Photograph: Alamy A new 70m specialist emergency care hospital is due to be built in Northumbria and will be the first of its kind in the country. Northumbria Healthcare NHS Foundation Trust said it was looking for a construction company to build the new hospital from next year, which will be the first to have specialist A&E consultants on site 24 hours a day, seven days a week. The trust has earmarked a site alongside the A189 near East Cramlington, with the aim of ensuring fast access from rural areas of Northumberland. The development of a centralised emergency service will “significantly improve” the care provided by the trust, according to its chief executive, Jim Mackey. “This is a good investment in the health of our local communities and it also supports the local economy and provides much-needed jobs in the current economic climate,” he added. The trust, which will employ experienced medical professionals who specialise in the treatment of specific conditions or injuries, said that its staff have helped shape the design of the hospital, which will have a state-of-the art A&E department, admission and in-patient wards, hi-tech diagnostics and critical care, as well as a short-stay paediatric facility and a consultant-led maternity unit. The three-floor design will include wards which are arranged around a central nurses’ station, aimed at improving the ability of staff to observe patients and deliver high-quality care. In the main, it will only treat patients from Northumberland and North Tyneside who currently receive care at the trust’s existing hospitals: Wansbeck, North Tyneside and Hexham. According to an invitation to tender in the Official Journal of the European Union, the trust expects building work to take two years and to begin in July 2012. Chris Biggin, emergency care consultant and strategic clinical director at the trust, said: I want to be able to take the best practice available worldwide and offer this to patients in Northumbria. “To do this, I see a specialist emergency hospital as the only logical next step.
Specialist medical refrigerators – perfect for care at home and care homes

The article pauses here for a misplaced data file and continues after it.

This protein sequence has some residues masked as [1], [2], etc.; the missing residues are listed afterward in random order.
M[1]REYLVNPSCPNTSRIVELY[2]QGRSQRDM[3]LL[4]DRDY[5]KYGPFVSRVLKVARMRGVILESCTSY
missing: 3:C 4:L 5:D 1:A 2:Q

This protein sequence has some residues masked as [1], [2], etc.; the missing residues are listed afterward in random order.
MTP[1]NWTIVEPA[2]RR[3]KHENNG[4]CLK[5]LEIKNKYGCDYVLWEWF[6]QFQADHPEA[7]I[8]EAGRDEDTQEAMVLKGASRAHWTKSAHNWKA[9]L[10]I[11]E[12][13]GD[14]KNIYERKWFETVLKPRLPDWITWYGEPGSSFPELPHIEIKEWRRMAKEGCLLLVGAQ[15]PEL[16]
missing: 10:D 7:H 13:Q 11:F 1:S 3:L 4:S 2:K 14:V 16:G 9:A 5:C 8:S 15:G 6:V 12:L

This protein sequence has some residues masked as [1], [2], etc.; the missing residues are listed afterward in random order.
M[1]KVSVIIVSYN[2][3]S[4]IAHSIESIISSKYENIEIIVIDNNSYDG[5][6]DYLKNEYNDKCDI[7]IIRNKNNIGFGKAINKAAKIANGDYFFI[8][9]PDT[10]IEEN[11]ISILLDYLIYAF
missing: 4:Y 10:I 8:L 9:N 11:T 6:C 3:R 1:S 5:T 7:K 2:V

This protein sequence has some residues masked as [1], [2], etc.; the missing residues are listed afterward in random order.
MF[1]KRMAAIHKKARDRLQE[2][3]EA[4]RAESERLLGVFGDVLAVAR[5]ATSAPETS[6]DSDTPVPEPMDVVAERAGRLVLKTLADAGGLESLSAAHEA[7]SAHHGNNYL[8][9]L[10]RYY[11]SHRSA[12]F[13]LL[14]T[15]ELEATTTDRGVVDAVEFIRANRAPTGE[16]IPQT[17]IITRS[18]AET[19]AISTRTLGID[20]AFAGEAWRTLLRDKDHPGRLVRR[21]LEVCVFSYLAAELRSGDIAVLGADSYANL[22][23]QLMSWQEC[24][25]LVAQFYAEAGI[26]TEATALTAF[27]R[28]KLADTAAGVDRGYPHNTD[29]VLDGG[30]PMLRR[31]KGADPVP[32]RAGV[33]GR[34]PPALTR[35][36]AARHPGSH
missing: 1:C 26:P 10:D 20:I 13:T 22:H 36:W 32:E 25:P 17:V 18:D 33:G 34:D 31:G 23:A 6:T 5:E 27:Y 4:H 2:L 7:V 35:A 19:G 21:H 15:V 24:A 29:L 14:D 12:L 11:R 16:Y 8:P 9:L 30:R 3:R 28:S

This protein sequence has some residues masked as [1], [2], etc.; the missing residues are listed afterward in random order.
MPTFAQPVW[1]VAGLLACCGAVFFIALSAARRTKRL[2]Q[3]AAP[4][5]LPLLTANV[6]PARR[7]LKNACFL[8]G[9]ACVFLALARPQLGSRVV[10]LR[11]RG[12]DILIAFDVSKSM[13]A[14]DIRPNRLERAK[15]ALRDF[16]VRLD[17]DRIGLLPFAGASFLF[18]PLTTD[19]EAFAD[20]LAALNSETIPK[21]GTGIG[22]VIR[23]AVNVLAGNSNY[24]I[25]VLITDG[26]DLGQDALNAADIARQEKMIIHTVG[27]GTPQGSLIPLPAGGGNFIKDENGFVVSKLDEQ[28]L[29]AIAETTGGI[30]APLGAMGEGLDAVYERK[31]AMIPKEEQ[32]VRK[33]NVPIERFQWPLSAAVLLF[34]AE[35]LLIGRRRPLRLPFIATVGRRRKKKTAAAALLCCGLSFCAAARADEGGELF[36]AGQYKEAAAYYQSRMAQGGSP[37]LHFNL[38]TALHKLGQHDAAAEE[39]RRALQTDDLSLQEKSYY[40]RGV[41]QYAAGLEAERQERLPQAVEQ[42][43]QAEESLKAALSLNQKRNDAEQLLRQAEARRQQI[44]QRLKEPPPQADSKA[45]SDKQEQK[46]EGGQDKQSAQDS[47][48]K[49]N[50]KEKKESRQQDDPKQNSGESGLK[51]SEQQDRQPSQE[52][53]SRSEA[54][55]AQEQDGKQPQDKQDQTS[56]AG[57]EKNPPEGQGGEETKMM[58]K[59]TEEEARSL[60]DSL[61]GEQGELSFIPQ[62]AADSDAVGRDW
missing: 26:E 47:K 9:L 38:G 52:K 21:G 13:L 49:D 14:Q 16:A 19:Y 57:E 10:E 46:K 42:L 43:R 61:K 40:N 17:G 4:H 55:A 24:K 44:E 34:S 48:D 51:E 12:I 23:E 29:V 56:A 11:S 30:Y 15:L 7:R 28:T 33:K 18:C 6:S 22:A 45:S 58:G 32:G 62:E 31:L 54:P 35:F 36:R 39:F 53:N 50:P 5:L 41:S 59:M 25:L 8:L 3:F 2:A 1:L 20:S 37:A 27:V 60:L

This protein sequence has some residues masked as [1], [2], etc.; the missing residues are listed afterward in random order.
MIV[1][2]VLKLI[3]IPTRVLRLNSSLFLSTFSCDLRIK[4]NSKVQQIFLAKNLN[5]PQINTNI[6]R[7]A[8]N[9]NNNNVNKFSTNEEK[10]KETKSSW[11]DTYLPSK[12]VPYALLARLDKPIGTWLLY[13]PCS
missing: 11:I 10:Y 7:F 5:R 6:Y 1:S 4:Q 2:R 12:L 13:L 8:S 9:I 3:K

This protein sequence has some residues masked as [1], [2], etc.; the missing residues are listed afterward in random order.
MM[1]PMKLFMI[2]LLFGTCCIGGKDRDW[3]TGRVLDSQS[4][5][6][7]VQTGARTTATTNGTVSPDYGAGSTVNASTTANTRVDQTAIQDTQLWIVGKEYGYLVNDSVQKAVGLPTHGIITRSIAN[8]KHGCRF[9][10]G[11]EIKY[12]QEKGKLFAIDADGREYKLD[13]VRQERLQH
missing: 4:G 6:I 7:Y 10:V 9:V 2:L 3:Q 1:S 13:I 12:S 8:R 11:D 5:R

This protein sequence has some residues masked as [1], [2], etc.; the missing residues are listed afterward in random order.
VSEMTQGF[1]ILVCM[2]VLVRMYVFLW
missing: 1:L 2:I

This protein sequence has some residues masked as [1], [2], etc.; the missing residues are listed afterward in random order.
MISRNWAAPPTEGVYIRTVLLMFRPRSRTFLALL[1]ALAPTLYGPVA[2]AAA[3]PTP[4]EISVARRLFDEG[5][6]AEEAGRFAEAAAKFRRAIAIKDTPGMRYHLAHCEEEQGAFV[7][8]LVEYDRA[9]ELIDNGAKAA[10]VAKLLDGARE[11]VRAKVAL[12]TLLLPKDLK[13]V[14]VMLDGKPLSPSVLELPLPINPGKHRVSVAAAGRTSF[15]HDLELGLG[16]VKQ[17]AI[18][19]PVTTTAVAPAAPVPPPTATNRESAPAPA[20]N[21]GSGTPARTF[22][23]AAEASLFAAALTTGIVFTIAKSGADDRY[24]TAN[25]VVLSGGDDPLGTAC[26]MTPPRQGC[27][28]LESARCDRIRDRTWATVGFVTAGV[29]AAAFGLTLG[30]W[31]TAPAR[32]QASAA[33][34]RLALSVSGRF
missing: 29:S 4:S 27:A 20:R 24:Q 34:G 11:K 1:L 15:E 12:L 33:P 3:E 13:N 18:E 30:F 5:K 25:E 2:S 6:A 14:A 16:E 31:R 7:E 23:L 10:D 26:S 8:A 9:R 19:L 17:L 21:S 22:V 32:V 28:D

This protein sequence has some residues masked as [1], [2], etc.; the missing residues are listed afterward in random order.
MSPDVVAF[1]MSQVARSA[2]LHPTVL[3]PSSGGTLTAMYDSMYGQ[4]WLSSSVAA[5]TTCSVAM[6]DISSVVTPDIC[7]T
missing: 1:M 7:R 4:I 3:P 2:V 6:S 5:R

As the trend of transferring acute care services away from hospitals to the community continues, the emphasis on personal care at home increases and so too does the pressure on social services and establishments to provide vital equipment to support nursing and care needs. Many patients who receive care at home or within care homes depend on vital medicines and drugs that need secure and safe storage in specialist medical refrigerators that provide strict temperature control. In such cases, domestic fridges are totally inadequate. Not only do they raise serious issues of safety and security, if the drugs are spoilt, the resulting wastage would prove expensive at best, but lethal at worst. Instead, specialist medical fridges such as Lec Medicals PE109c countertop fridge are especially designed for care at home and smaller care homes. Compact in size and with the option of a wall-mounting bracket and reversible door, such fridges boast a wealth of safety and security features that are unavailable on domestic equipment. These medical fridges are designed to maintain an internal temperature between +2 C and +8C, which is an optimum temperature range for storing controlled drugs and medicines. Quality fridges such as Lec Medicals also incorporate an integral digital controller complete with an external LED digital temperature display. Not only does this make it easier for the user to monitor the internal temperature without having to open the door, it helps prevent unnecessary temperature fluctuations within the fridge. To further eliminate temperature variations and to help speed up temperature recovery after the door has been opened, medical fridges are also fan-assisted in order to aid the flow of cool air around the fridge. Likewise, good quality medical fridges also come with a variety of alarms, including audible and visual warnings for high and low temperatures. These help by providing an alert as soon as the temperature begins to go too high or too low, so that immediate action may be taken to rectify the problem and prevent damage to the contents.